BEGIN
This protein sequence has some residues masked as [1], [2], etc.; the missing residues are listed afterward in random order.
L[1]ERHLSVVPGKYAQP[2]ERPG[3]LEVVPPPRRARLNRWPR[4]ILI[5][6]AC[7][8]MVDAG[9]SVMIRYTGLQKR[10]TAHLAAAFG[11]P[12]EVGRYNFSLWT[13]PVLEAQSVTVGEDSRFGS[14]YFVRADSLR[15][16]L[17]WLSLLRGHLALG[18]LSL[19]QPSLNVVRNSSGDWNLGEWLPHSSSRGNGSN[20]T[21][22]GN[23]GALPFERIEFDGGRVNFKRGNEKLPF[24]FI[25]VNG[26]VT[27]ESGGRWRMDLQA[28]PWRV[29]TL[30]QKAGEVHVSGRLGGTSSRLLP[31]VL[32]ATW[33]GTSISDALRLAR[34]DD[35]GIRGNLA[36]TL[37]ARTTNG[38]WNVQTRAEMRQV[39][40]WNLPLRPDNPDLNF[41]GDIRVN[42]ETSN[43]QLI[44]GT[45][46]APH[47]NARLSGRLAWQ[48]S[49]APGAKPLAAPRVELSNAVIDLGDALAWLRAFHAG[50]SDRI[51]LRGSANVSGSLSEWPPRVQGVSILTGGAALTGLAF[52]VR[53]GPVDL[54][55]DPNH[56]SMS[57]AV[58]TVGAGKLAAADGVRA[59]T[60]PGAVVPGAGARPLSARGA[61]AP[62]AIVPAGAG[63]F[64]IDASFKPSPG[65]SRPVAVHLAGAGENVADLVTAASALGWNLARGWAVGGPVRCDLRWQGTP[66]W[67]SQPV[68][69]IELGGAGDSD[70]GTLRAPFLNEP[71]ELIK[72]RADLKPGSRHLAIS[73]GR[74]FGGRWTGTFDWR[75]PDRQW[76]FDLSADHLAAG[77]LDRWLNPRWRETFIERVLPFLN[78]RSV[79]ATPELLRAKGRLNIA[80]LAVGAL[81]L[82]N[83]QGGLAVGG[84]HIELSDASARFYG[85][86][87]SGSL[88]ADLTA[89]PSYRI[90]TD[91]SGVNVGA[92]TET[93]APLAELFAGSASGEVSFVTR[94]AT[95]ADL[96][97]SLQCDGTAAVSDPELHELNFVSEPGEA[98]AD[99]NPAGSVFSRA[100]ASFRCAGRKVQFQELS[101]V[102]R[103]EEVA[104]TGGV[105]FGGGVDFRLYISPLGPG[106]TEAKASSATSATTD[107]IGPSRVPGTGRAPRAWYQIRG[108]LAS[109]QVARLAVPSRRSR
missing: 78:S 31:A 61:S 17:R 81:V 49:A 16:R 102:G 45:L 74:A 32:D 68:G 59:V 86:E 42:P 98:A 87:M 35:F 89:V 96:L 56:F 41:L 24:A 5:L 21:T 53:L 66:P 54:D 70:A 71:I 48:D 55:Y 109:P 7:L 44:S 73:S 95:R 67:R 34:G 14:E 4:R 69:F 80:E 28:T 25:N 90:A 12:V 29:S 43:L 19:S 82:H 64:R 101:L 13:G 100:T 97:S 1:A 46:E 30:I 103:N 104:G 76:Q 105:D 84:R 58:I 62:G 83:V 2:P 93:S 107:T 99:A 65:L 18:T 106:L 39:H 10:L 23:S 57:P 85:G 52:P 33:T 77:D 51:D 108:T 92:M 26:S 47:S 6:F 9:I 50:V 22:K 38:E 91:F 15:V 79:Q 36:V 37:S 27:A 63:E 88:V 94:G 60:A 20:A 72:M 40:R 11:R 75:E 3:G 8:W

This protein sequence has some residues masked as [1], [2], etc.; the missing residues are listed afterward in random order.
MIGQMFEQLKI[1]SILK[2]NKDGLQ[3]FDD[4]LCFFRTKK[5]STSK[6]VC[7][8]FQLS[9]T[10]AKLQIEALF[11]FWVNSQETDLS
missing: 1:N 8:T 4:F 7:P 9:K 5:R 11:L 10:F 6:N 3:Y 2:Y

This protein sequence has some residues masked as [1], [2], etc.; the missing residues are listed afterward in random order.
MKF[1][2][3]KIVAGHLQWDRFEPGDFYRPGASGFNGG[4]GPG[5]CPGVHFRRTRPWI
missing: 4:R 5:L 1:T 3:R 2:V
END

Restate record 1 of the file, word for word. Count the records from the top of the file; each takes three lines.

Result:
This protein sequence has some residues masked as [1], [2], etc.; the missing residues are listed afterward in random order.
L[1]ERHLSVVPGKYAQP[2]ERPG[3]LEVVPPPRRARLNRWPR[4]ILI[5][6]AC[7][8]MVDAG[9]SVMIRYTGLQKR[10]TAHLAAAFG[11]P[12]EVGRYNFSLWT[13]PVLEAQSVTVGEDSRFGS[14]YFVRADSLR[15][16]L[17]WLSLLRGHLALG[18]LSL[19]QPSLNVVRNSSGDWNLGEWLPHSSSRGNGSN[20]T[21][22]GN[23]GALPFERIEFDGGRVNFKRGNEKLPF[24]FI[25]VNG[26]VT[27]ESGGRWRMDLQA[28]PWRV[29]TL[30]QKAGEVHVSGRLGGTSSRLLP[31]VL[32]ATW[33]GTSISDALRLAR[34]DD[35]GIRGNLA[36]TL[37]ARTTNG[38]WNVQTRAEMRQV[39][40]WNLPLRPDNPDLNF[41]GDIRVN[42]ETSN[43]QLI[44]GT[45][46]APH[47]NARLSGRLAWQ[48]S[49]APGAKPLAAPRVELSNAVIDLGDALAWLRAFHAG[50]SDRI[51]LRGSANVSGSLSEWPPRVQGVSILTGGAALTGLAF[52]VR[53]GPVDL[54][55]DPNH[56]SMS[57]AV[58]TVGAGKLAAADGVRA[59]T[60]PGAVVPGAGARPLSARGA[61]AP[62]AIVPAGAG[63]F[64]IDASFKPSPG[65]SRPVAVHLAGAGENVADLVTAASALGWNLARGWAVGGPVRCDLRWQGTP[66]W[67]SQPV[68][69]IELGGAGDSD[70]GTLRAPFLNEP[71]ELIK[72]RADLKPGSRHLAIS[73]GR[74]FGGRWTGTFDWR[75]PDRQW[76]FDLSADHLAAG[77]LDRWLNPRWRETFIERVLPFLN[78]RSV[79]ATPELLRAKGRLNIA[80]LAVGAL[81]L[82]N[83]QGGLAVGG[84]HIELSDASARFYG[85][86][87]SGSL[88]ADLTA[89]PSYRI[90]TD[91]SGVNVGA[92]TET[93]APLAELFAGSASGEVSFVTR[94]AT[95]ADL[96][97]SLQCDGTAAVSDPELHELNFVSEPGEA[98]AD[99]NPAGSVFSRA[100]ASFRCAGRKVQFQELS[101]V[102]R[103]EEVA[104]TGGV[105]FGGGVDFRLYISPLGPG[106]TEAKASSATSATTD[107]IGPSRVPGTGRAPRAWYQIRG[108]LAS[109]QVARLAVPSRRSR
missing: 78:S 31:A 61:S 17:R 81:V 49:A 16:R 102:G 45:L 74:A 32:D 68:G 59:V 86:E 42:P 98:A 87:M 35:F 89:V 96:L 56:F 41:L 24:A 5:L 21:T 53:L 66:P 54:D 70:A 71:I 48:D 55:Y 109:P 7:L 44:S 73:S 95:R 67:R 34:G 14:E 4:R 69:F 80:E 28:T 25:N 90:A 12:V 29:S 43:L 19:S 82:H 64:R 101:L 13:G 100:T 97:S 1:A 46:E 30:I 103:N 104:G 76:Q 105:D 84:R 58:I 62:G 83:V 2:P 93:S 107:T 99:A 65:L 18:T 106:L 39:H 10:L 23:S 57:P 85:G 52:P 33:T 77:D 51:D 108:T 92:M 26:S 47:S 6:F 9:I 50:V 22:K 38:E 91:F 15:V 79:Q 36:V 37:S 27:A 63:E 88:V 94:G 60:A 20:A 72:M 40:R 11:R 75:E 3:G 8:W